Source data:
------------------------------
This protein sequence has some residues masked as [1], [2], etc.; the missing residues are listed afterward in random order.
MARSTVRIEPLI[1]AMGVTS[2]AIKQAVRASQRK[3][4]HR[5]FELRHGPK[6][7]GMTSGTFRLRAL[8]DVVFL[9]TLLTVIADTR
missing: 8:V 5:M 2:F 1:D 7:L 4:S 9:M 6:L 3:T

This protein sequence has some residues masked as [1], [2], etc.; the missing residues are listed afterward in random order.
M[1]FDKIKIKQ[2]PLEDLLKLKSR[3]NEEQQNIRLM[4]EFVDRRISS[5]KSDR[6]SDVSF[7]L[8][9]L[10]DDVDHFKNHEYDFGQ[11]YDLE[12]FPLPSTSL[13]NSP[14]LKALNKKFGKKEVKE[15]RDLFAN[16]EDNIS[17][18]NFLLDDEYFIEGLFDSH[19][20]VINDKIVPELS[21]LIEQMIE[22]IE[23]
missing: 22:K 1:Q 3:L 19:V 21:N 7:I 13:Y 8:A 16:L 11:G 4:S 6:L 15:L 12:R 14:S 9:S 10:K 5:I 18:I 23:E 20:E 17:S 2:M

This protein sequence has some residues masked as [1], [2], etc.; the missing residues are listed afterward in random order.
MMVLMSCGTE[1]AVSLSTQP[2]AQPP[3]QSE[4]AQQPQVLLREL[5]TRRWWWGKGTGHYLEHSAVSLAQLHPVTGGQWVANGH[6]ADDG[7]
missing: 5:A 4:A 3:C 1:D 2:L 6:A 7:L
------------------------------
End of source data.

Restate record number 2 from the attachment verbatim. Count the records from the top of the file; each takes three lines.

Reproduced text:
This protein sequence has some residues masked as [1], [2], etc.; the missing residues are listed afterward in random order.
M[1]FDKIKIKQ[2]PLEDLLKLKSR[3]NEEQQNIRLM[4]EFVDRRISS[5]KSDR[6]SDVSF[7]L[8][9]L[10]DDVDHFKNHEYDFGQ[11]YDLE[12]FPLPSTSL[13]NSP[14]LKALNKKFGKKEVKE[15]RDLFAN[16]EDNIS[17][18]NFLLDDEYFIEGLFDSH[19][20]VINDKIVPELS[21]LIEQMIE[22]IE[23]
missing: 22:K 1:Q 3:L 19:V 21:N 7:I 13:Y 8:A 16:L 11:G 4:S 6:L 15:L 12:R 14:S 9:S 10:K 5:I 18:I 23:E 20:E 17:S 2:M